Those who call for early UK ratification are saying that after the UK has ratified the present UPC Agreement, a modified arrangement can be agreed. Hence, a very sensible reaction from the UK would be to say that it is politically difficult to ratify now, but to ask its EU partners to be a little patient, and to ask them to work with us toward a new solution which can include the UK. By the time that is done, the climate may well be different, and even accepting supremacy of EU law (if really required) may be possible. Put simply, what is wrong with the UK saying: “You are asking us to join in now with the promise that you will fix things so we can stay, but we would rather we all fixed it first, and then we joined”?
But what are the alternatives? There are only two. The first is that the project dies a death; the second is that the other states go on without us. Whilst there are some who would not mourn the death of the UPC, not least in Spain and Poland, this is very much a minority view. The number of players who would want to go ahead without the UK, as opposed to giving the UK some slack and waiting, is more difficult to judge. This is mainly because almost everyone would prefer the UK to be in the system, and we are still at the stage where the majority are prepared to wait for the UK to make some announcement. But if, in two months’ time, the UK has said it cannot ratify soon, but wants everyone to delay so as to join a modified, non-EU state friendly system, what will other states do?
One factor in answering this is timings of the “drop the UK” alternative. The UPC Agreement would have to be amended in two respects before the other states could go ahead without the UK. The first is to remove the UK as a mandatory ratifying country. The second is to deal with the location of the Life Sciences branch of the UPC Central Division in London. This second issue requires a political discussion involving at least France and Germany, probably Italy and perhaps the Netherlands, all of which are likely to have something to say. Such a discussion might well have to be at a high political level, and not easy to resolve. A new version of the Agreement would then have to be prepared, and it is generally recognised that in practice a new Treaty would have to be entered into and ratified afresh.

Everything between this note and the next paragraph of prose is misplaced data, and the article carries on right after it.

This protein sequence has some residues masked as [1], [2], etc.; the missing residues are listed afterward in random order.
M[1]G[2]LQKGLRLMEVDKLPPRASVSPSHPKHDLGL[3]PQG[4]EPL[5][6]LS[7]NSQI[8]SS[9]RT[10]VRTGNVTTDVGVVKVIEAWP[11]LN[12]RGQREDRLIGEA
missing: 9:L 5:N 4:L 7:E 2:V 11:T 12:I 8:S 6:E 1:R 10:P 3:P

The process of ratification of the existing agreement has taken three and a half years so far (and is not, of course, complete), but it is said that a fresh round of ratifications would be quicker, for example because in Denmark a new referendum would not be needed. Nonetheless, it seems fairly unlikely that the process of political renegotiation, re-drafting and re-ratification would see the UPC start before perhaps early 2018, and very probably rather later. Hence, the route of going ahead without the UK is hardly a speedy solution.
There may be other, unspoken, issues. Many countries regard the UK as a counterbalance to German (or Franco-German) dominance in Europe. Others see the role which could be played by English judges as important. And then there is the obvious question of how far this “emmental” (as it was once called) approach to a European solution can really go. From an initial proposal in 1999 to include all (40 or so) EPC countries, we have, in stages lost all non-EU countries, Spain, Poland and now the UK. And that is ignoring the fact that of the remaining EU countries, Croatia has not actually signed up, and over a dozen others who have signed, have not yet ratified, and may never do so. Is this patchwork solution something really better than what we have now?
In that context, perhaps if the UK will give positive signals that it would like its EU partners to be patient, and holds out real hope that it could yet be a part of a new system, and that this system could be made better by the inclusion also of Switzerland and the likes of Norway, potentially this may win the day. As ever on matters European, the view of Germany appears key: so far the German Government has been distinctly quiet, and is showing no signs of proceeding with its own ratification. Hence, we wait not only for the UK to signal its intentions, but Germany too. But in conclusion, perhaps on this topic it really is the case that Brexit provides an opportunity to improve what is on offer right now. A truly unified system sounds so much more attractive than emmental or death.
Alan Johnson and Fiona Nicolson are partners with Bristows LLP, London